Stagg v. Insurance Company
Annotate this Case
77 U.S. 589 (1870)
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U.S. Supreme Court
Stagg v. Insurance Company, 77 U.S. 10 Wall. 589 589 (1870)
Stagg v. Insurance Company
77 U.S. (10 Wall.) 589
1. Where there is an express contract for the compensation of an insurance agent, no proof of a general custom as to such compensation is admissible which is in conflict with the contract.
2. Where such agent had received a general circular from his company which contained in clear language the terms of his compensation, and had acted on that circular without complaint for several years, he is estopped to deny that he was employed on those terms.
3. The production of a circular of prior date with other terms as to compensation does not alter the case.
Stagg became the agent of the Connecticut Mutual Life Insurance Company, in October, 1849, by his acceptance of a circular which contained this language:
"The usual compensation of agents, so far as we know, is 10 percent commission on the premiums, with one dollar for each policy, and 5 percent on the premiums on the renewal of policies."
This circular gave him certain instructions about his agency, and some suggestions as to the modes of inducing persons to insure with the company. In about a year afterwards he received another circular like the former one in its main purpose, but much more full and specific; a sort of short essay on the subject of life insurance, setting forth its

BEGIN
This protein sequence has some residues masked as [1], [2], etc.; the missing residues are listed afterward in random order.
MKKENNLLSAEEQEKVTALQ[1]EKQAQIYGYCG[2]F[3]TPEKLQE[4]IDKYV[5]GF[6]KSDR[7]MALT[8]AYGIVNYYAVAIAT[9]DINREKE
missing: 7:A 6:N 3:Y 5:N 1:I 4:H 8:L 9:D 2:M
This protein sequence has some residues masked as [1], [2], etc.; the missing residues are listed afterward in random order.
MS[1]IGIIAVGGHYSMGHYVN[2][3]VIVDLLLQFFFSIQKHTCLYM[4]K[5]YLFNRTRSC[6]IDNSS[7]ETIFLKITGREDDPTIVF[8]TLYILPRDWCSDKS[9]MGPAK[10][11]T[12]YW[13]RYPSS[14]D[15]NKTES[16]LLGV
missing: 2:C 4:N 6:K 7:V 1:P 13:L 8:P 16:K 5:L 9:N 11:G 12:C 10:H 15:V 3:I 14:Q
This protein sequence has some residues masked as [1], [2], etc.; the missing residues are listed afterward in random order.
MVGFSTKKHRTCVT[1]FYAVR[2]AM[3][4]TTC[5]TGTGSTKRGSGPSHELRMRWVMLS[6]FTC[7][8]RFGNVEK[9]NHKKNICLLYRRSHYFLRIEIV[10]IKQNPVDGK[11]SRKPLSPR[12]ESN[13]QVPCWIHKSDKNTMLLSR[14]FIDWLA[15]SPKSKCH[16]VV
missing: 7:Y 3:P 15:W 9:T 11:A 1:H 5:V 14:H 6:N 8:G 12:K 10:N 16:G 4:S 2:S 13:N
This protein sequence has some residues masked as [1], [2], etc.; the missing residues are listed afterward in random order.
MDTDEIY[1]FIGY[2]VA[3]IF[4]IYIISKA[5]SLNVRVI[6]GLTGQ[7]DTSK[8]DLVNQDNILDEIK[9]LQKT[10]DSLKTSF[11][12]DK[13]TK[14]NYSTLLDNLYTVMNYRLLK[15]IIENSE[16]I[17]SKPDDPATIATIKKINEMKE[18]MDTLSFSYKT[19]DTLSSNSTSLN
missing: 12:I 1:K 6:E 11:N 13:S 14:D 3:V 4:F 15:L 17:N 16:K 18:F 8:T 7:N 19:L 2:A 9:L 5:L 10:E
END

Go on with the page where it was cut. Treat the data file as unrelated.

advantages, and pointing out the various reasons which the agent might advantageously suggest to persons whom he should address, why they should insure their lives, and do this with the Connecticut company rather than with any other company. This second circular, intended obviously for his careful perusal and study throughout, contained, in lieu of the language above cited, from the first one, the following:
"For your services as above, you will be allowed a commission of 10 percent on the first premiums (cash and notes), and 5 percent on all subsequent renewal premiums so long as you continue the agent of the company."
The plaintiff received and acted on this latter paper for about fifteen years, when he was discharged. He now brought this suit, claiming some $3,000 as the 5 percent commission on the renewal premiums of policies originally made by him as agent which had been received by the company since he was discharged.
To support this claim, he undertook to prove by other insurance agents that such was the custom as between insurance companies and their agents. But the court ruled as matter of law that there was an express contracts in the case, and that the custom could not be admitted.
It also ruled that the later circular was substituted as a new contract instead of the first one, and that its fair construction was to limit the agency to the pleasure of the company, and to terminate the right of the agent to commissions on renewal premiums with the revocation of his agency.
These rulings, or more particularly the second one, made the error complained of.